Tesla Model S review – Supercar-like acceleration for an electric luxury saloon

Will Beaumont
17 Aug 2017

The Model S exudes the benefits an electric car has over fossil-fuelled alternatives; Supercharger network makes it more usable than ever

Evo Rating: 
From £62,000
Remarkable and addictive acceleration, low running costs
Regenerative brakes make it difficult to really connect with the car

We’ve been led to believe that the internal combustion engine is old-hat and that electric cars will be the future.

Not that long ago, that would have been a dire and scary proposition, but electric cars have gone through a renaissance and now some are even becoming desirable. This change of reputation is, in part, thanks to Tesla and its venerable Model S; a premium, fast, and usable electric saloon car.

The latest version, the P100D, takes these attributes that have made the Model S so sought-after and amplified them to create a £129,400, four-wheel drive, luxurious vehicle that’s also, with a 0-60mph time of 2.5sec, the fastest accelerating saloon car ever.

The Model S combines such incredible performance with an effortless driving experience making it an astoundingly effective machine for covering ground. With a maximum range from 250 to over 300 miles (depending on which spec you choose) and an expanding network of supercharger points that allow the Model S to top up its battery in a remarkably short space of time, it's also one of the most usable electric cars on the market.

When it comes to pure thrills nothing else about the Model S can match its ability to accelerate. That’s mostly because it’s such a remarkable party piece, but equally the Model S isn’t a car that comes alive in a corner or allows a driver to really get under its skin.

Tesla Model S in detail

> Performance and 0-60 time - All models of the Tesla Model S can safely be described as brisk. Opt for the fastest P100D and initial accelerative performance matches that of many hypercars. Read more about the Model S's performance here

> Engine and gearbox - The Model S P100D's electric motors drive an axle each, ensuring both grunt and traction are superb. Read more about the Model S's engine and gearbox here

> Ride and handling - Despite a hefty kerbweight, the car's centre of gravity is low helping the chassis stay composed. Read more about the Model S's ride and handling here

> MPG and running costs - Its range is good enough for the vast majority of journeys and with no fuel costs the Model S can be a cheap car to run. Read more about the Model S's running costs here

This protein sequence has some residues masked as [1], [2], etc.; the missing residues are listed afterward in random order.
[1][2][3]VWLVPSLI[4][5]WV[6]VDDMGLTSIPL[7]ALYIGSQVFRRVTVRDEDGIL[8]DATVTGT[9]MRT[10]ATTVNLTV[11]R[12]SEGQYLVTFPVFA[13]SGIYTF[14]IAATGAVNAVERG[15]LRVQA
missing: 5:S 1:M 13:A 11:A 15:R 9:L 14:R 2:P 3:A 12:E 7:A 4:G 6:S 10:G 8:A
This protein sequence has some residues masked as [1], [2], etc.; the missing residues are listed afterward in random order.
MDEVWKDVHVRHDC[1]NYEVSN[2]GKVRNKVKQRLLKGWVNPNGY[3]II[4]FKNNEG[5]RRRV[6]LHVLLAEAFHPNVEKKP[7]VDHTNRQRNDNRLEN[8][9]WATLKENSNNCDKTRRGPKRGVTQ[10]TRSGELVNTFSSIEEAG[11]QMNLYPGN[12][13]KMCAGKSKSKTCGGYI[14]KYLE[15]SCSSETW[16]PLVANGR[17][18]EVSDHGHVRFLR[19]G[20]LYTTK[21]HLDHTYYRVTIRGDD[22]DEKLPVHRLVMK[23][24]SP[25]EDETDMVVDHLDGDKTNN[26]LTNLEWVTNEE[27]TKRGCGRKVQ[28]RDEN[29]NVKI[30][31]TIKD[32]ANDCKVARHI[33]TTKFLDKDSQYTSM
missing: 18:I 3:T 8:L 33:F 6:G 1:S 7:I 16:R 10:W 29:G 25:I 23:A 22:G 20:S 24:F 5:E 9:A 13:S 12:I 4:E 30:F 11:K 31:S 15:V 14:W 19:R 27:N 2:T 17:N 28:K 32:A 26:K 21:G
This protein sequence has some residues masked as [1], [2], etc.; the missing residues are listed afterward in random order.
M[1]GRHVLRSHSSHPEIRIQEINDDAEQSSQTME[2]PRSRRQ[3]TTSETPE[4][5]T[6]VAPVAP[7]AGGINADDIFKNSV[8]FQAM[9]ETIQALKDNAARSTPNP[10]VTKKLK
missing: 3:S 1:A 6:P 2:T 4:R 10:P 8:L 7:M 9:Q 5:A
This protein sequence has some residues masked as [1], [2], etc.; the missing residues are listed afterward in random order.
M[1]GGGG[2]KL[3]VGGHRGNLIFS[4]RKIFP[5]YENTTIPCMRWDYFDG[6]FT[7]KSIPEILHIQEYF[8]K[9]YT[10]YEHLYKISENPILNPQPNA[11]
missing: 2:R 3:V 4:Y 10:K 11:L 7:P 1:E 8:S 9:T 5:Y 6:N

> Design - Some will say the Model S looks a little conservative, but we like that Tesla has avoided trying too hard. Read more about the Model S's design here

Prices, specs and rivals

There’s now less complexity about the Model S lineup. Since release the price range has narrowed and risen to around £60K for the entry-level, 75kWh model to make room for the upcoming Model 3 below. Adding a secondary motor to the 75, makes it four-wheel drive and pushes the price up by £5000. Next up is the 100D, sitting not too far off £100,000, somewhat £30K less than the range-topping, phenomenally accelerative P100D.

The array of standard kit will satisfy most and so the options list is thankfully short. Smart air suspension (once an option) is now standard, but enhanced autopilot and full self-driving capability still remain pricey additions, at £4,700 and £2,800 respectively. An uprated stereo, a heated steering wheel and all-round heated seats make up the premium upgrade package which will set you back £4,700. Should the school run be a frequent calling for you and your Model S, the £3,800 fold-away, rear facing additional seats may come in handy.

Though the Model S boasts impressive performance it’s far from rival-free across its price spread. The competition may be fuelled more conventionally but have the benefit of more focused, sporting-inclined engineering on their side. None offer full electrified powertrains, though.

super-limo, the Panamera Turbo S E-Hybrid can travel for 31 miles on battery power alone and has fuel consumption and CO2 emissions of 81.1mpg and just 66g/km. The likelihood of the HUD reading such figures is little with the V8 combining with the electric motors to staggering effect –  671bhp and 627lb ft of torque.

The above Porsche is the only competition that can provide a similar blend of performance and frugality, otherwise new M5 and the Mercedes-AMG E63 certainly compete on the power front packing around  600bhp each. Free of concern for the polar ice caps the two German barges offer superior handling and agility, especially on track with the AMG emitting a typically raucous soundtrack. Interior is another area where the Tesla is subpar to its German rivals.

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